Tánaiste Leo Varadkar has denied that a senior Biden administration official put pressure on Ireland to sign up to a deal on a global minimum corporate tax rate.
Mr Varadkar visited Washington DC this week where he made clear Ireland needs assurances that a global minimum corporate tax rate will not change, and will be implemented by all the countries that commit to it.
He said he insisted in meetings with business representatives that Ireland remains a good investment location despite the uncertainty over the State’s 12.5 per cent corporation tax rate, The Irish Times reports.
There is international pressure on Ireland to sign up to an Organisation for Economic Co-operation and Development (OECD) deal, which is centred around a 15 per cent global minimum rate.
The Government is likely to agree to an increase in Ireland’s corporate tax rate, however they are seeking a commitment to 15 per cent rather than “at least 15 per cent”.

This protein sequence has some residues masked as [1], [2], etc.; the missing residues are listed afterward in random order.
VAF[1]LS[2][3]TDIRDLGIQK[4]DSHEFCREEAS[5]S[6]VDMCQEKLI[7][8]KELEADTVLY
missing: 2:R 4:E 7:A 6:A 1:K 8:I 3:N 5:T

The Minister for Enterprise and Trade held meetings with his US counterparts, secretary of commerce Gina Raimondo and ambassador Katherine Tai, United States trade representative, on Monday.
A statement from Ms Tai's office outlined how she “highlighted the Biden-Harris administration’s support for a strong global minimum tax, and explained how this policy could achieve more equitable and inclusive economic growth”.
Mr Varadkar denied that this was essentially pressure on Ireland from the Biden administration.
He said: “We had a meeting for over an hour. It maybe took up 10 minutes of the meeting, it was an issue that she raised and wanted to talk about.”
He said she explained how the deal is a priority for US president Joe Biden “but also gave me an opportunity to explain the Irish position and why we believe retaining tax sovereignty and having a low and reliable rate is a big part of our industrial policy”.
Mr Varadkar said he reminded her this was not the only reason for the success of the Irish economy but is “an important part nonetheless”.